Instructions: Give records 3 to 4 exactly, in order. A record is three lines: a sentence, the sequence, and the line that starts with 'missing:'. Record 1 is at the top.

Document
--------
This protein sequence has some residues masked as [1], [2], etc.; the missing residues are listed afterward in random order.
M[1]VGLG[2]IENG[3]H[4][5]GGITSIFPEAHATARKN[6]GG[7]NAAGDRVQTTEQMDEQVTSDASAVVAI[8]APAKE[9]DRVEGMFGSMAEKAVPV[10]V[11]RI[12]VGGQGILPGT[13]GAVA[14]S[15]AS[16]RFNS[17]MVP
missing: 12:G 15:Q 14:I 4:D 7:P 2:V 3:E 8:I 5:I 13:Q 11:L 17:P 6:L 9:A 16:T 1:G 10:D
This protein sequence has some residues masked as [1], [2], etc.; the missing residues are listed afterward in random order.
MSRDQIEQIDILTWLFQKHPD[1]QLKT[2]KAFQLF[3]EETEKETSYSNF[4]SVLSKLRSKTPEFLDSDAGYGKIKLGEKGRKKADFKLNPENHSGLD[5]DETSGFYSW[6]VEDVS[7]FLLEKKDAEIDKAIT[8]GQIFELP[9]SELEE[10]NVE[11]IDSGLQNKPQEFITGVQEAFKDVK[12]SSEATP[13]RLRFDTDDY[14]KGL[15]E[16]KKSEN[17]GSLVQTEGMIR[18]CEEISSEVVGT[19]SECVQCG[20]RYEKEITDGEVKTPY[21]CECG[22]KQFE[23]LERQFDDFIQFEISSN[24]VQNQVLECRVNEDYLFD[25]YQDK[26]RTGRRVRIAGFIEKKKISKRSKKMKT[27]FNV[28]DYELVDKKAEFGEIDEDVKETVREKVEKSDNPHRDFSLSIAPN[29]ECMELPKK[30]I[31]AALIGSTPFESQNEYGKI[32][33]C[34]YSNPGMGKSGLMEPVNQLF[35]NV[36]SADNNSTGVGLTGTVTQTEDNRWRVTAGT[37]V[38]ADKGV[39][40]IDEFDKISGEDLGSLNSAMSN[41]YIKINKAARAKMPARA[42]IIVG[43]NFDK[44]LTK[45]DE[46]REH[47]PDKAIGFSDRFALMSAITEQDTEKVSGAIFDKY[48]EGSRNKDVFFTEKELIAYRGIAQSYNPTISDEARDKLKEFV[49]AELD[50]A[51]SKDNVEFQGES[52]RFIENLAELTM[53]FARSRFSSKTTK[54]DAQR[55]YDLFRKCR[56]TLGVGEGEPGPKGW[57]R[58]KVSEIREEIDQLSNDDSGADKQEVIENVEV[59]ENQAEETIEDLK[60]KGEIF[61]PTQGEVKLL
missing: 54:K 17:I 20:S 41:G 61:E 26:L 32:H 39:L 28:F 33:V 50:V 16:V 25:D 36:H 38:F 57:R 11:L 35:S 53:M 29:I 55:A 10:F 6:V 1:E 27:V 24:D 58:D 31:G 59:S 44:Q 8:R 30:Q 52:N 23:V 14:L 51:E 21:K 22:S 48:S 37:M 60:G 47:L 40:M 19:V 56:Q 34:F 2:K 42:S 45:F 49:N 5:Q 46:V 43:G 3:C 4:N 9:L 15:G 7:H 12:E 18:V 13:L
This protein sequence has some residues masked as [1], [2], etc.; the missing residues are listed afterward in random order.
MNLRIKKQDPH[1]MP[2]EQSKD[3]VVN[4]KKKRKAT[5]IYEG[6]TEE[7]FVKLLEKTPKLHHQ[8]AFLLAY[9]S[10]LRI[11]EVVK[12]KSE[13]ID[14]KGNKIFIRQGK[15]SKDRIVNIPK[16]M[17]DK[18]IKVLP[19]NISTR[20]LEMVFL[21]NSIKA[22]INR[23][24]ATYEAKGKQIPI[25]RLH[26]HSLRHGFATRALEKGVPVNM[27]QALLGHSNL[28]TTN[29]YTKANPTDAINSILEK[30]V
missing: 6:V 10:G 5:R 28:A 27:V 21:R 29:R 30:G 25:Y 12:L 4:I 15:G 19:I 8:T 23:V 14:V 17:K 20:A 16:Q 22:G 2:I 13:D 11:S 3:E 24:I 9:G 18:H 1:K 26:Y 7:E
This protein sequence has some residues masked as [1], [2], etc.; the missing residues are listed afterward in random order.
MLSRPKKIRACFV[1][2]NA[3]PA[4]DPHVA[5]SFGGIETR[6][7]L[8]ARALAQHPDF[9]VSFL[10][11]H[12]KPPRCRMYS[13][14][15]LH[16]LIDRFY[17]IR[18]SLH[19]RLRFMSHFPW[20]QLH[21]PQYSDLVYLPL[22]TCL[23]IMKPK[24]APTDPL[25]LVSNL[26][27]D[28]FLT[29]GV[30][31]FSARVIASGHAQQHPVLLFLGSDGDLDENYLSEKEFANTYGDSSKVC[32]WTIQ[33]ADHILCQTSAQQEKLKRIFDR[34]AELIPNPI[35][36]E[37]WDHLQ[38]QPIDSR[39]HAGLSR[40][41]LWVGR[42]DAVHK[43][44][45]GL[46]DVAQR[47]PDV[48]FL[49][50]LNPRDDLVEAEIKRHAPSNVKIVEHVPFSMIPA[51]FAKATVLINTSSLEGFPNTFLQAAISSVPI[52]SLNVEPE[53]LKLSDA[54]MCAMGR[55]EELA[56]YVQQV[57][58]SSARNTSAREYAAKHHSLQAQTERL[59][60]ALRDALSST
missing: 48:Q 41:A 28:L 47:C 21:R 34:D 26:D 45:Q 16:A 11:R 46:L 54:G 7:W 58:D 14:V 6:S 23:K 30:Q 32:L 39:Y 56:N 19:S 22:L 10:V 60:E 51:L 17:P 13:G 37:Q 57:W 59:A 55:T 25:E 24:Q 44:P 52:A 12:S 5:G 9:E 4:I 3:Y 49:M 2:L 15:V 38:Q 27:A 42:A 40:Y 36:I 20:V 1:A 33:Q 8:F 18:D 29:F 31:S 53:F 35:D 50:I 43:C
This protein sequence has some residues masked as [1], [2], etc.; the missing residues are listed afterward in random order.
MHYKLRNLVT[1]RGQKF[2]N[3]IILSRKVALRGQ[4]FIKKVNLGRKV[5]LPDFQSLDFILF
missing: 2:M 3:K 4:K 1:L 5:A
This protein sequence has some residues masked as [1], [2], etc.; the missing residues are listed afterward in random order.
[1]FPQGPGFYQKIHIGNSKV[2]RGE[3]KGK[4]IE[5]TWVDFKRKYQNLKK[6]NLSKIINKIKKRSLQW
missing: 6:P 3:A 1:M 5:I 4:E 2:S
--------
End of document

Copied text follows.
This protein sequence has some residues masked as [1], [2], etc.; the missing residues are listed afterward in random order.
MNLRIKKQDPH[1]MP[2]EQSKD[3]VVN[4]KKKRKAT[5]IYEG[6]TEE[7]FVKLLEKTPKLHHQ[8]AFLLAY[9]S[10]LRI[11]EVVK[12]KSE[13]ID[14]KGNKIFIRQGK[15]SKDRIVNIPK[16]M[17]DK[18]IKVLP[19]NISTR[20]LEMVFL[21]NSIKA[22]INR[23][24]ATYEAKGKQIPI[25]RLH[26]HSLRHGFATRALEKGVPVNM[27]QALLGHSNL[28]TTN[29]YTKANPTDAINSILEK[30]V
missing: 6:V 10:G 5:R 28:A 27:V 21:R 29:R 30:G 25:Y 12:L 4:I 15:G 19:I 8:T 23:V 14:V 17:K 20:A 16:Q 22:G 2:I 13:D 11:S 3:E 24:I 9:G 18:H 1:K 26:Y 7:E
This protein sequence has some residues masked as [1], [2], etc.; the missing residues are listed afterward in random order.
MLSRPKKIRACFV[1][2]NA[3]PA[4]DPHVA[5]SFGGIETR[6][7]L[8]ARALAQHPDF[9]VSFL[10][11]H[12]KPPRCRMYS[13][14][15]LH[16]LIDRFY[17]IR[18]SLH[19]RLRFMSHFPW[20]QLH[21]PQYSDLVYLPL[22]TCL[23]IMKPK[24]APTDPL[25]LVSNL[26][27]D[28]FLT[29]GV[30][31]FSARVIASGHAQQHPVLLFLGSDGDLDENYLSEKEFANTYGDSSKVC[32]WTIQ[33]ADHILCQTSAQQEKLKRIFDR[34]AELIPNPI[35][36]E[37]WDHLQ[38]QPIDSR[39]HAGLSR[40][41]LWVGR[42]DAVHK[43][44][45]GL[46]DVAQR[47]PDV[48]FL[49][50]LNPRDDLVEAEIKRHAPSNVKIVEHVPFSMIPA[51]FAKATVLINTSSLEGFPNTFLQAAISSVPI[52]SLNVEPE[53]LKLSDA[54]MCAMGR[55]EELA[56]YVQQV[57][58]SSARNTSAREYAAKHHSLQAQTERL[59][60]ALRDALSST
missing: 48:Q 41:A 28:L 47:C 21:R 34:D 26:D 45:Q 16:A 11:R 46:L 54:G 7:W 58:D 14:V 6:S 23:K 30:Q 32:L 39:Y 56:N 19:S 22:L 10:V 60:E 51:L 17:P 13:G 37:Q 57:W 59:A 55:T 25:E 24:Q 44:P 52:A 12:S 5:G 9:E 4:I 3:Y 49:M 2:L 15:V 38:Q 27:A 42:A 40:Y 36:I 20:V 1:A 33:Q 8:F 18:D 29:F 31:S 53:F 35:D 50:I 43:C